These sweet and crunchy anise biscotti will transport you to Italy in just one bite! I love that you can make these cookies in advance to enjoy anytime, anywhere (they freeze beautifully).
When you think of biscotti, the crunchy, twice-baked Italian cookies destined for dunking, what flavor comes to mind first? Vanilla biscotti? Almond? Chocolate?
If anise biscotti are not on your radar yet, welcome to the most delicious “Italian-bakery” taste worthy of any espresso or dessert wine. These cookies are warm and welcoming with subtle hints of buttery, anise flavor (not strong like Sambuca). Just the aroma itself will make you happy.
The Star Ingredient.
Anise extract is a popular flavoring used in Italian cakes, cookies and pastries. It’s made from steeping star anise (you know it, it looks like a cute little wooden star) in alcohol to extract the natural flavor.
The aroma is reminiscent of fennel or licorice, which most people assume is too strong. However, when used in small amounts, especially when combined with butter, the flavor is not overpowering at all. It’s enhancing. Anytime I make anise biscotti, I get rave reviews and unexpected smiles all around. This is my go-to recipe.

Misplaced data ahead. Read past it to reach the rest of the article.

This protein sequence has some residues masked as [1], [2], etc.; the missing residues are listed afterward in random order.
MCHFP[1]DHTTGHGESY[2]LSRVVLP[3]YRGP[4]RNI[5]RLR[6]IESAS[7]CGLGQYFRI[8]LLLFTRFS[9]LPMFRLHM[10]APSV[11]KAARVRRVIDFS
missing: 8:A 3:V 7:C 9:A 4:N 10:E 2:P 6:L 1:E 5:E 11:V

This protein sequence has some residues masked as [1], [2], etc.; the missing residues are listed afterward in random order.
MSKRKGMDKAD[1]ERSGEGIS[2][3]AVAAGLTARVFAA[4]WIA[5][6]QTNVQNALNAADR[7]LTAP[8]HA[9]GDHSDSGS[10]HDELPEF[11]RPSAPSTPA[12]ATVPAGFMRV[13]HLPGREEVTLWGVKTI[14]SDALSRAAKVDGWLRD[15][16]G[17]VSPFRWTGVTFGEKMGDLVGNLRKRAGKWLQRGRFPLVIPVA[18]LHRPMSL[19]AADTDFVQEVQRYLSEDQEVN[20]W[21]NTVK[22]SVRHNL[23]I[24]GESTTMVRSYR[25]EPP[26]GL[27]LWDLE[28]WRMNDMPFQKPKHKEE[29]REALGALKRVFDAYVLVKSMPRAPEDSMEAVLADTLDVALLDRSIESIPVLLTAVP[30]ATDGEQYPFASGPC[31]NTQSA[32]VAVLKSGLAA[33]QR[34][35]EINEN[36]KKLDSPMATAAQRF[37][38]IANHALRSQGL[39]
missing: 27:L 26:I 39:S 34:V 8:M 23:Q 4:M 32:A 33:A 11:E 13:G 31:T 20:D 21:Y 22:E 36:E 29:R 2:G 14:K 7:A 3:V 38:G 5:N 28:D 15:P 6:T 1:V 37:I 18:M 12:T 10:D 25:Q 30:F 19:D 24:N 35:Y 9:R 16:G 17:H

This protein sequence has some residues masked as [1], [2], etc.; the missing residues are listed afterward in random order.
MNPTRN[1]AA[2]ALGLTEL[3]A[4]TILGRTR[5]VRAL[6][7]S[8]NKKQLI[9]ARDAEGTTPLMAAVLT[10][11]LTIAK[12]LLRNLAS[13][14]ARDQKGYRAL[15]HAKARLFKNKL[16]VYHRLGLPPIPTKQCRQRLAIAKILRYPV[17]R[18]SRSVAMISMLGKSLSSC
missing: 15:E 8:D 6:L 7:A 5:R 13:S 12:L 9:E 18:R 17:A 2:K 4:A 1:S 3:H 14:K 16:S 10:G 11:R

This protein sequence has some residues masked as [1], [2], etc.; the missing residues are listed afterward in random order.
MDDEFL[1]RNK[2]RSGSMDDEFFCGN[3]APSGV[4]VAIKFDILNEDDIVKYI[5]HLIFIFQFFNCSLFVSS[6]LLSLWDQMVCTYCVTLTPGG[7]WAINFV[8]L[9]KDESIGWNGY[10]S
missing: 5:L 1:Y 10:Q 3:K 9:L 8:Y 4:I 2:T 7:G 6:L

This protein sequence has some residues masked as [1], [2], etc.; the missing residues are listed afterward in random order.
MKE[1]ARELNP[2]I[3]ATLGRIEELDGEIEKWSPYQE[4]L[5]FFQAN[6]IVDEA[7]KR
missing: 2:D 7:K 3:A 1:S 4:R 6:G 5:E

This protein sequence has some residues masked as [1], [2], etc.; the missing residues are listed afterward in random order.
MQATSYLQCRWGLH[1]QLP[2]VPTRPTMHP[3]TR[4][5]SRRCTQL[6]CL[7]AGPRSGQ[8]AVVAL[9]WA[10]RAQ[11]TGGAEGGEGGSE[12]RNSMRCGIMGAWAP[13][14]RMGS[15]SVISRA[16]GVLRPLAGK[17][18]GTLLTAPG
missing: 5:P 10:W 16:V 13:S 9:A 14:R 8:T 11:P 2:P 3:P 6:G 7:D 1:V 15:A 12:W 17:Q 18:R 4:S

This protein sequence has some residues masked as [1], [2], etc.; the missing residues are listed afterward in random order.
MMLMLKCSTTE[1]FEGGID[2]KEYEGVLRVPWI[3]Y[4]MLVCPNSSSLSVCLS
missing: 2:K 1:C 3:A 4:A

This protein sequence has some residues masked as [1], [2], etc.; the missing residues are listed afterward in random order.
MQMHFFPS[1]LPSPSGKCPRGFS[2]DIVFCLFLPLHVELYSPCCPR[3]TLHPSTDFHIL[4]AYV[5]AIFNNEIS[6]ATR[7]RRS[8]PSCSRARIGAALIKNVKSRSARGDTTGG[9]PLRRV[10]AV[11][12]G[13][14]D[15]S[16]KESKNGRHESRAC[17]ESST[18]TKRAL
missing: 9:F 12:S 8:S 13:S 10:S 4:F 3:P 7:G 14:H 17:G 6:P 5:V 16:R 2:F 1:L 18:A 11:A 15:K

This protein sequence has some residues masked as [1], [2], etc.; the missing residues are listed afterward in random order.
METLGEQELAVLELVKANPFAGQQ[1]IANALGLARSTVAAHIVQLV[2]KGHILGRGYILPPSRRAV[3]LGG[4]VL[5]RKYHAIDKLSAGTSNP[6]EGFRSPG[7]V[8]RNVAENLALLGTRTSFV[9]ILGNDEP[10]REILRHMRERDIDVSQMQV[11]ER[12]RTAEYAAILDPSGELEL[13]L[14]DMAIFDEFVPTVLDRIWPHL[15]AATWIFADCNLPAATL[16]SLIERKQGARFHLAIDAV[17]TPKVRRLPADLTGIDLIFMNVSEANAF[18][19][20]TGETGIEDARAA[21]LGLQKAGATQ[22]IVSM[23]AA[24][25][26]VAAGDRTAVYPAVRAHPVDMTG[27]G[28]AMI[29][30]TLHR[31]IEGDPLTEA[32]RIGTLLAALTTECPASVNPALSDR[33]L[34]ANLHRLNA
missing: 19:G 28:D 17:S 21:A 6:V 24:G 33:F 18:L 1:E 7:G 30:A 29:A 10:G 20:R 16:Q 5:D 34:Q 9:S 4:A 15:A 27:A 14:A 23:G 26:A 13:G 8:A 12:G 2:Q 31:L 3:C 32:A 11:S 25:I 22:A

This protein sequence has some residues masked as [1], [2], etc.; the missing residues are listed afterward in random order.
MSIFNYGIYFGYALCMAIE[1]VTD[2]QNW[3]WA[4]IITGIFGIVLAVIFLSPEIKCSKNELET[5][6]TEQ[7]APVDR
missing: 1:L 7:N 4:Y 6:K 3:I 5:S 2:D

Italian Anise Biscotti Ingredients: You Will Need
- Granulated sugar
- Anise extract
- Vanilla extract
- All purpose flour
- Baking powder
- Fine sea salt
How To Make Biscotti (At A Glance)
Biscotti are twice-baked cookies. First, you’ll make the biscotti dough which looks more like cookie batter than actual dough. It’s a bit sticky. Then, you’ll form the dough into logs, and bake side-by-side on a baking sheet until cooked through. That’s the “first bake.” To finish, you’ll cut the logs into diagonal slices (use a large serrated knife) and bake again until golden brown, crisp and delicious.
- Use a stand mixer: Biscotti dough is slightly sticky. Using an electric stand mixer or hand-held mixer will make your life easier when creaming the butter and sugar together. But of course, you can mix by hand too!